In Dec. 2008 Gloria Williams dialed 911 in West Palm Beach (Fla.) to say that her daughter’s ex-boyfriend was in violation of a restraining order by coming to their apartment, and that he was threatening them with a gun.
Daughter Laronda Becker came on the phone, and within 4 minutes Reginald Johnson forced his way into the room and shot Becker to death, and then shot himself (not fatally). Listen to the timing and content of the call taker's questions.
Once investigators left the scene, someone entered the home from the rear balcony and stole Christmas presents that were neatly laid out for Becker's children, who are 2 and 3 years old.
The firetrucks and patrol cars snaked quietly down the street with emergency lights ablaze. They surrounded the house and a curious crowd gathered. A few officers walked up the driveway. A hush settled.
A moment later the two children emerged, surrounded by shocked family members. Nearly 100 people were waiting in the road.
"Merry Christmas!" they shouted in unison.
Last week the children, Reggie, 3, and Ariel, 2, watched their father grab their mother and shoot her to death, authorities say. Two days later, someone stole the last Christmas presents she would ever give them, right out from under the tree.
On Christmas Eve, a community came to their door in suburban West Palm Beach to make sure things started to look a little brighter for the children of Laronda Becker.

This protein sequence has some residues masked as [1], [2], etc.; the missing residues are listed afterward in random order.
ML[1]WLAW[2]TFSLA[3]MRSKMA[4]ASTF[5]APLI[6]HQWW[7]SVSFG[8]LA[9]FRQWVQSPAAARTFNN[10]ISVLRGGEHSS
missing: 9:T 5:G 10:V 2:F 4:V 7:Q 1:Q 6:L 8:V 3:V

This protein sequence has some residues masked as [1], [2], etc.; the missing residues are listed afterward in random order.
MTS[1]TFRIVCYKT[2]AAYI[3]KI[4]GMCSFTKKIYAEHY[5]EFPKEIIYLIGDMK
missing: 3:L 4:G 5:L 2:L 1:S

A trailer was opened and Santa popped out. Surrounding him were dozens of wrapped presents. There was a scooter, a bike, hot meals for dinner.
Officials from the Palm Beach County Sheriff's Office and the county fire-rescue department were moved by the children's tragedy. They spent several days hitting up local stores and individuals for donations.
"We wanted to show them that not everyone in the world is evil, and not everyone wants to take something from somebody," said sheriff's deputy Sean Lutz, one of the event's organizers.
They ended up with a massive haul. And then they organized a covert plan.
A family member sworn to secrecy confirmed they would be at home Wednesday afternoon. A few blocks away, a long line of sheriff's cars and fire engines amassed, along with the local news media.
When they received the go-ahead, everyone moved down the road. They surrounded the house and knocked on the door.
Shirley Richards, the children's grandmother, who was with the children in the bedroom when their mother was killed, walked to the front of her house Wednesday afternoon and gasped when she saw the crowd.
"It's shocking," she said later. "So many people."
Family members wept as a stream of people unloaded the gifts and brought them to the garage.